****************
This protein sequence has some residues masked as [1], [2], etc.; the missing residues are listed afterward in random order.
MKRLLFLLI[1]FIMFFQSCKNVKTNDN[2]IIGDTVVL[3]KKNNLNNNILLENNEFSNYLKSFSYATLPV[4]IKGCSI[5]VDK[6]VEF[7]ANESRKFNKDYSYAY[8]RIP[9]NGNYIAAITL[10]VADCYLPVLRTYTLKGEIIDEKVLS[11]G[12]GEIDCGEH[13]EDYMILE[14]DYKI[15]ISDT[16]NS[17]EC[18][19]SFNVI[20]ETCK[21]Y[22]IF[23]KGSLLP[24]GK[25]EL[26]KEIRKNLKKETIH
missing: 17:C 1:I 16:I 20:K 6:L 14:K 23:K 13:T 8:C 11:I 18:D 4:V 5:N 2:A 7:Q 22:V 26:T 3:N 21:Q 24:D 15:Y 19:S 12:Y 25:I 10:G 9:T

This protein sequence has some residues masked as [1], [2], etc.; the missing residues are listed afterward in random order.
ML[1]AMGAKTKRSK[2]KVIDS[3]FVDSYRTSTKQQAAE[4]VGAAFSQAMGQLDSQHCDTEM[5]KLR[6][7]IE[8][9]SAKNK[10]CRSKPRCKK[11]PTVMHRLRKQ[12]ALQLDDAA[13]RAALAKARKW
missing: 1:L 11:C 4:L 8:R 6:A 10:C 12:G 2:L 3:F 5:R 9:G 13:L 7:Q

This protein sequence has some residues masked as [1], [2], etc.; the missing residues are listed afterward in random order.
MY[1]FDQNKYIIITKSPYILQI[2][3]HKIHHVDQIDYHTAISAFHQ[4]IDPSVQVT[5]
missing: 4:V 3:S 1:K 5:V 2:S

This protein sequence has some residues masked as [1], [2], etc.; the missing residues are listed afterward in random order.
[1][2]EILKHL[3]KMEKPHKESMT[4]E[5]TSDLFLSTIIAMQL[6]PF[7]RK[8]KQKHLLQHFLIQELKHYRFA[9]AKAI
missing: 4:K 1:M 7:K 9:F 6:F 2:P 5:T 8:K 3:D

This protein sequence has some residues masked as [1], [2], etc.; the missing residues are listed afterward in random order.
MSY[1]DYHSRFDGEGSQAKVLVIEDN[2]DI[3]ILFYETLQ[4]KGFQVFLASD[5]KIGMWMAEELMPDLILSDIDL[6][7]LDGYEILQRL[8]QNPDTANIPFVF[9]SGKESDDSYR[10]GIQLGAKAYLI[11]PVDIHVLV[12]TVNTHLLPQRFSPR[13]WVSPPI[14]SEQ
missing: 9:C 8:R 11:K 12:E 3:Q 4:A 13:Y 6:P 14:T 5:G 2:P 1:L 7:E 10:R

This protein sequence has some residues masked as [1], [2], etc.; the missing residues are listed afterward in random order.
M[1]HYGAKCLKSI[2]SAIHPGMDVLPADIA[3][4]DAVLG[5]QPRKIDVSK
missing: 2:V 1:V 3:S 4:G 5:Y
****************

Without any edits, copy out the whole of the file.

This protein sequence has some residues masked as [1], [2], etc.; the missing residues are listed afterward in random order.
MKRLLFLLI[1]FIMFFQSCKNVKTNDN[2]IIGDTVVL[3]KKNNLNNNILLENNEFSNYLKSFSYATLPV[4]IKGCSI[5]VDK[6]VEF[7]ANESRKFNKDYSYAY[8]RIP[9]NGNYIAAITL[10]VADCYLPVLRTYTLKGEIIDEKVLS[11]G[12]GEIDCGEH[13]EDYMILE[14]DYKI[15]ISDT[16]NS[17]EC[18][19]SFNVI[20]ETCK[21]Y[22]IF[23]KGSLLP[24]GK[25]EL[26]KEIRKNLKKETIH
missing: 17:C 1:I 16:I 20:K 6:L 14:K 23:K 13:T 8:C 11:I 18:D 4:V 5:N 2:A 7:Q 22:V 26:T 3:N 21:Q 24:D 15:Y 19:S 12:Y 25:I 10:G 9:T

This protein sequence has some residues masked as [1], [2], etc.; the missing residues are listed afterward in random order.
ML[1]AMGAKTKRSK[2]KVIDS[3]FVDSYRTSTKQQAAE[4]VGAAFSQAMGQLDSQHCDTEM[5]KLR[6][7]IE[8][9]SAKNK[10]CRSKPRCKK[11]PTVMHRLRKQ[12]ALQLDDAA[13]RAALAKARKW
missing: 1:L 11:C 4:L 8:R 6:A 10:C 12:G 2:L 3:F 5:R 9:G 13:L 7:Q

This protein sequence has some residues masked as [1], [2], etc.; the missing residues are listed afterward in random order.
MY[1]FDQNKYIIITKSPYILQI[2][3]HKIHHVDQIDYHTAISAFHQ[4]IDPSVQVT[5]
missing: 4:V 3:S 1:K 5:V 2:S

This protein sequence has some residues masked as [1], [2], etc.; the missing residues are listed afterward in random order.
[1][2]EILKHL[3]KMEKPHKESMT[4]E[5]TSDLFLSTIIAMQL[6]PF[7]RK[8]KQKHLLQHFLIQELKHYRFA[9]AKAI
missing: 4:K 1:M 7:K 9:F 6:F 2:P 5:T 8:K 3:D

This protein sequence has some residues masked as [1], [2], etc.; the missing residues are listed afterward in random order.
MSY[1]DYHSRFDGEGSQAKVLVIEDN[2]DI[3]ILFYETLQ[4]KGFQVFLASD[5]KIGMWMAEELMPDLILSDIDL[6][7]LDGYEILQRL[8]QNPDTANIPFVF[9]SGKESDDSYR[10]GIQLGAKAYLI[11]PVDIHVLV[12]TVNTHLLPQRFSPR[13]WVSPPI[14]SEQ
missing: 9:C 8:R 11:K 12:E 3:Q 4:A 13:Y 6:P 14:T 5:G 2:P 1:L 7:E 10:R

This protein sequence has some residues masked as [1], [2], etc.; the missing residues are listed afterward in random order.
M[1]HYGAKCLKSI[2]SAIHPGMDVLPADIA[3][4]DAVLG[5]QPRKIDVSK
missing: 2:V 1:V 3:S 4:G 5:Y